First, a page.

Ages. The second argument designates what data you want to consider for the calculations of the mean or median: columns or rows.
In this case, you want to calculate the median and mean of the variables
Age.As.Writer, which designate columns in
The last argument then specifies the exact calculations that you want to do on your data:
Do you want to know more about the
apply() function and how to use it?
DataCamp’s Intermediate R course, which teaches you, amongst other things, how to make your R code more efficient and readable using this function, along with the rest of the
apply() family of functions.
Surpassing the Basics: More Questions, More Answers
Now that you have been introduced to the basic pitfalls, it’s time to look at some problems, questions or difficulties that you might have already had while working with these data structures more intensively. If you’re new to this topic, the following section will allow you to step up your data frame game.
All the more reason to get started now!
How to Create an Empty Data Frame
The easiest way to create an empty data frame is probably by just assigning a
data.frame() function without any arguments to a vector:
You can then start filling your
abup by using the [,] notation.
Be careful, however, because it’s easy to make errors while doing this!
Note how you don’t see any column names in this empty data set. If you do want to have those, you can just initialize empty vectors in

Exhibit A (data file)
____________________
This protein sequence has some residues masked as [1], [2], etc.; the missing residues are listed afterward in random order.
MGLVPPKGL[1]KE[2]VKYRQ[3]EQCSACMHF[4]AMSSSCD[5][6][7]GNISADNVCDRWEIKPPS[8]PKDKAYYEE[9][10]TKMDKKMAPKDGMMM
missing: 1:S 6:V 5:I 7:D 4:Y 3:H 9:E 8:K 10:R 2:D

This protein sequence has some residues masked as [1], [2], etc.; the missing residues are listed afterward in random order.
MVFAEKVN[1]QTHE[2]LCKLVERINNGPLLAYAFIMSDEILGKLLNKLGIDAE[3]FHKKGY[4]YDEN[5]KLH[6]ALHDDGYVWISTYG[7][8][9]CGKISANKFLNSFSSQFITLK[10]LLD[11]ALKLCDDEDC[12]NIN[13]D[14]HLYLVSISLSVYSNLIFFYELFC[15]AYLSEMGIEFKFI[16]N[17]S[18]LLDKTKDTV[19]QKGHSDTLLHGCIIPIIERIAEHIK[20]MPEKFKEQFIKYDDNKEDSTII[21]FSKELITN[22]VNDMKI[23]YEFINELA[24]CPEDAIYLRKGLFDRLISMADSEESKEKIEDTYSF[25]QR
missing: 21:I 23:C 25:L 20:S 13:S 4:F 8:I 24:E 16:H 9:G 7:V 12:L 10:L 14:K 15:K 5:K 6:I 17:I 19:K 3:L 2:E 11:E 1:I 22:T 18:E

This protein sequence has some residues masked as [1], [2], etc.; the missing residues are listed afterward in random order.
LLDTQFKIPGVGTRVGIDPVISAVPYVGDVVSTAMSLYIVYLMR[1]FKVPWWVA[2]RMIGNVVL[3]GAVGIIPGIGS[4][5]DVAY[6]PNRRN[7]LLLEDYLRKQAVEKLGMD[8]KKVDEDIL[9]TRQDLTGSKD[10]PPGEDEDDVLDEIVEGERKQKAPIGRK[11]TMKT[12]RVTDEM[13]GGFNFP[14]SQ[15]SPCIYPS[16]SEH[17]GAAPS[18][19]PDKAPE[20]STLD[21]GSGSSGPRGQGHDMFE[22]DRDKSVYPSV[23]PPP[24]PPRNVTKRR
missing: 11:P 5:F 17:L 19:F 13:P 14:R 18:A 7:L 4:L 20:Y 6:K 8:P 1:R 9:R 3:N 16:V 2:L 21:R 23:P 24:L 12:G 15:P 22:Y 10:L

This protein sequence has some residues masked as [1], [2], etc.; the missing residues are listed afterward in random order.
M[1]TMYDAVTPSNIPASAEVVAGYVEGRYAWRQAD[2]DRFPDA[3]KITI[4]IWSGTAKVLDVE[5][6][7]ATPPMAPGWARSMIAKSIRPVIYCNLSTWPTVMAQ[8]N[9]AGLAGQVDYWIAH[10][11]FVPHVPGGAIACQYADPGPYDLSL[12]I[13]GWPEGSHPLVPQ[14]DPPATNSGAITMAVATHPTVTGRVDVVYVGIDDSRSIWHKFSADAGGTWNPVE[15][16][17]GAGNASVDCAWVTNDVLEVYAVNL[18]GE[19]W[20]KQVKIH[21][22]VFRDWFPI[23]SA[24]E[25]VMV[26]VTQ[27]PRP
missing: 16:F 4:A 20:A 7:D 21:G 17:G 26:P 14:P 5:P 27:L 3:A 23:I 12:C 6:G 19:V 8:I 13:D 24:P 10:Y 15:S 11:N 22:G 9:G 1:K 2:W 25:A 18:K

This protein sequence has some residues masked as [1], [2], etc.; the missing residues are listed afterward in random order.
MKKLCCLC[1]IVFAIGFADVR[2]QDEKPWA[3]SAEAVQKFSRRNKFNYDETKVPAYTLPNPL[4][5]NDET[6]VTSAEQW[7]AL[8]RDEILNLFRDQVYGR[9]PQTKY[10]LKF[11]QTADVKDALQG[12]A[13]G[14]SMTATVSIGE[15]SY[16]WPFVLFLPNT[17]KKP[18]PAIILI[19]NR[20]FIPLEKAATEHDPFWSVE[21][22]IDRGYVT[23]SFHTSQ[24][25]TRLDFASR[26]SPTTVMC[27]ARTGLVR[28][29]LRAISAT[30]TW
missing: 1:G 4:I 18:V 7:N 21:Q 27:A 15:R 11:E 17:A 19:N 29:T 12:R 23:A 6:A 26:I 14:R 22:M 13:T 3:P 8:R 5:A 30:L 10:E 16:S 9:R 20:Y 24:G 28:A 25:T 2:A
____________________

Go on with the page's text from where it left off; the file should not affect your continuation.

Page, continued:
ab, like this:
How to Extract Rows and Columns, Subsetting your Data Frame
Subsetting or extracting specific rows and columns is an important skill in order to surpass the basics that have been introduced in step two, because it allows you to easily manipulate smaller sets of your original data.
You basically extract those values from the rows and columns that you need in order to optimize the data analyses you make.
It’s easy to start subsetting with the [,] notation that was described in step two:
Note that you can also define this subset with the variable names.
Tip: be careful when you are subsetting just one column!
R has the tendency to simplify your results, which means that it will read your subset as a vector, which normally, you don’t want to get.
To make sure that this doesn’t happen, you can add the argument
In a next step, you can try subsetting with the
Note that you can also turn to
grep() to subset. In the DataCamp Light chunk above, you used
grep() to get the job done. You isolated the rows in the column
Age.At.Death that have values that contain “4”.
Note that by subsetting, you basically stop considering certain values. This might mean that you remove certain features of a factor, by, for example, only considering the
MALE members of
Notice how all factor levels of this column still remain present, even though you have created a subset:
You can use
factor() to remove the factor levels that are no longer present, you can enter the following line of code.
How to Remove Columns and Rows from a Data Frame
If you want to remove values or entire columns, you can assign a
NULL value to the desired unit:
To remove rows, the procedure is a bit more complicated. You define a new vector in which you list for every row whether to have it included or not.
Then, you apply this vector to
Note that you can also do the opposite by just adding
!, stating that the reverse is true. Also note that you can also work with tresholds. In the code chunk above, you specified that you only want to keep all writers that were older than forty when they died.